A new study concludes that increasing the minimum wage will lead to fewer jobs rather than less poverty.
“The disconnect between the empirical evidence and the claims of wage hike advocates continues to grow,” said Michael Saltsman, research director at the Employment Policies Institute, which conducted the study..
With the poverty level in the U.S. reaching record highs, some have called for a higher minimum wage as an anti-poverty measure.
But the EPI study found “no statistically significant evidence that a higher minimum wage helped reduce hardship” with things like housing, health, financial and food insecurity.
“The reality is that fewer than 20% of people who earn the minimum wage are poor, and most poor people already earn more than the minimum wage,” Jason Riley notes in the Wall Street Journal.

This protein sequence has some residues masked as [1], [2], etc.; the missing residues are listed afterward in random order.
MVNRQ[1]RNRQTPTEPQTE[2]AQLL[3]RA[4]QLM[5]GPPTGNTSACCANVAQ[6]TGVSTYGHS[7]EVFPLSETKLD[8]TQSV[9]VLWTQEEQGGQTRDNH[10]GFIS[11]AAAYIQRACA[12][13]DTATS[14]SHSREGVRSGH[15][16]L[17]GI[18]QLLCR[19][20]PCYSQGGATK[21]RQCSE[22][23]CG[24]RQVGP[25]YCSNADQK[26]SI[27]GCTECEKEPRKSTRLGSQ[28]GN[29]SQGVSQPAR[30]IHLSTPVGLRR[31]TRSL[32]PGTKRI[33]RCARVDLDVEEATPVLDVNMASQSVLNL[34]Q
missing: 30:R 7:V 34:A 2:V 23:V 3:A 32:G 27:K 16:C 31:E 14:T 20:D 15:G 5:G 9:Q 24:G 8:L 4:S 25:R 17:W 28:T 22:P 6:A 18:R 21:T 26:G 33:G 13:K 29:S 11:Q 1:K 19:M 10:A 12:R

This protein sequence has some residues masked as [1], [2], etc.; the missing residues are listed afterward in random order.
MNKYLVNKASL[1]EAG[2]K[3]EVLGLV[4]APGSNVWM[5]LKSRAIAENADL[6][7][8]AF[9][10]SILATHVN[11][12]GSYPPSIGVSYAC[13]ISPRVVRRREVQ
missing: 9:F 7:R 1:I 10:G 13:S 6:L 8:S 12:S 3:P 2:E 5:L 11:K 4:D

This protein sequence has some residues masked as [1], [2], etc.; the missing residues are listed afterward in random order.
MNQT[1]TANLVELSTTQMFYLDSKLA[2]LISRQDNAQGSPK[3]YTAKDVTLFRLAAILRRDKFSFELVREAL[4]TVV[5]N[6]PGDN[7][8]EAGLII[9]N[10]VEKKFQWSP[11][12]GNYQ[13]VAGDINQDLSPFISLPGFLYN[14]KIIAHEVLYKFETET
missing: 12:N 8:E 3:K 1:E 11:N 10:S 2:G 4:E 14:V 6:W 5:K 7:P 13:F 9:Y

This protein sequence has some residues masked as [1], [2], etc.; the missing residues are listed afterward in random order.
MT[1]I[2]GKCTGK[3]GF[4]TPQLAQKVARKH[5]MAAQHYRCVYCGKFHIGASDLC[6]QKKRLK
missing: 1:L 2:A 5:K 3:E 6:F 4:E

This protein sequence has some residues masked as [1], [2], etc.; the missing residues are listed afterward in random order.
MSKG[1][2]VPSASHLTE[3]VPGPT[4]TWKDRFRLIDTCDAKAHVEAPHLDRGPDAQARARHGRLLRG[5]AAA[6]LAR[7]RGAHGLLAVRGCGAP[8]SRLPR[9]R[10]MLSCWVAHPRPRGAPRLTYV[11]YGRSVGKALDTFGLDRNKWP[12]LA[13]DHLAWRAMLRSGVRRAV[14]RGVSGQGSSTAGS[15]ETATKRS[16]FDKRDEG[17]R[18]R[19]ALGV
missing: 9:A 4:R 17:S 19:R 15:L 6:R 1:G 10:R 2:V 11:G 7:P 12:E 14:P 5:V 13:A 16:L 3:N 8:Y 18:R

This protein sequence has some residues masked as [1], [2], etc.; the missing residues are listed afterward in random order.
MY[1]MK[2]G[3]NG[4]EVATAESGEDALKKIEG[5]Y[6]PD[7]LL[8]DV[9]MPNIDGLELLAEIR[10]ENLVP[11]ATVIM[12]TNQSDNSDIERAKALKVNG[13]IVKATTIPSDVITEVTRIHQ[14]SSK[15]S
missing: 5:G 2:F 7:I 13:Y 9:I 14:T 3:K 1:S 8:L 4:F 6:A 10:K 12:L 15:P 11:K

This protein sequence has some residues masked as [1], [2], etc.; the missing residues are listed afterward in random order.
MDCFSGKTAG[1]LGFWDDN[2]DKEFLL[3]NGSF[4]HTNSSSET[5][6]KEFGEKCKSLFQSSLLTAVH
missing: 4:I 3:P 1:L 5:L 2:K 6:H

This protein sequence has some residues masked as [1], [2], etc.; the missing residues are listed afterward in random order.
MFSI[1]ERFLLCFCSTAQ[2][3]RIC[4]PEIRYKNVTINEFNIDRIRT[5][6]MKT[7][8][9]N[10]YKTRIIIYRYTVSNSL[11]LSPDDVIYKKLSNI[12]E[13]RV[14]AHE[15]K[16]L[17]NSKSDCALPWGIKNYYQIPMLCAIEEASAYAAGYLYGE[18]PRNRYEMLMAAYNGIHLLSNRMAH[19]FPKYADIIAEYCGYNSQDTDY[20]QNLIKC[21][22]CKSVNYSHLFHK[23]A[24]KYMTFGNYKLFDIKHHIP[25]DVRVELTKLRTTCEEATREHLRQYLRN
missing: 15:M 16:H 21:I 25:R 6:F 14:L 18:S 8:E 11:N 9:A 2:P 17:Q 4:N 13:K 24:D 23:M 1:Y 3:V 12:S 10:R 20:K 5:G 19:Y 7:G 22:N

“[Minimum wage] not a cure-all to poverty,” Bob Pollin of the University of Massachusetts at Amherst told Marketplace.org. “In fact, the biggest source of low-income poverty is that people don’t have jobs at all.”
A separate EPI study suggests the minimum wage is disproportionately harmful to minorities.
“Among white males in this group [age 16-24], the authors find that each 10 percent increase in a federal or state minimum wage decreased employment by 2.5 percent…But among black males in this group, each 10 percent increase in the minimum wage decreased employment by 6.5 percent,” the study finds.
“This new study demonstrates the faulty empirical methods used in defense of minimum wage increases, and thoroughly debunks the irresponsible rhetoric pushed by wage hike advocacy groups,” Saltsman said in a statement.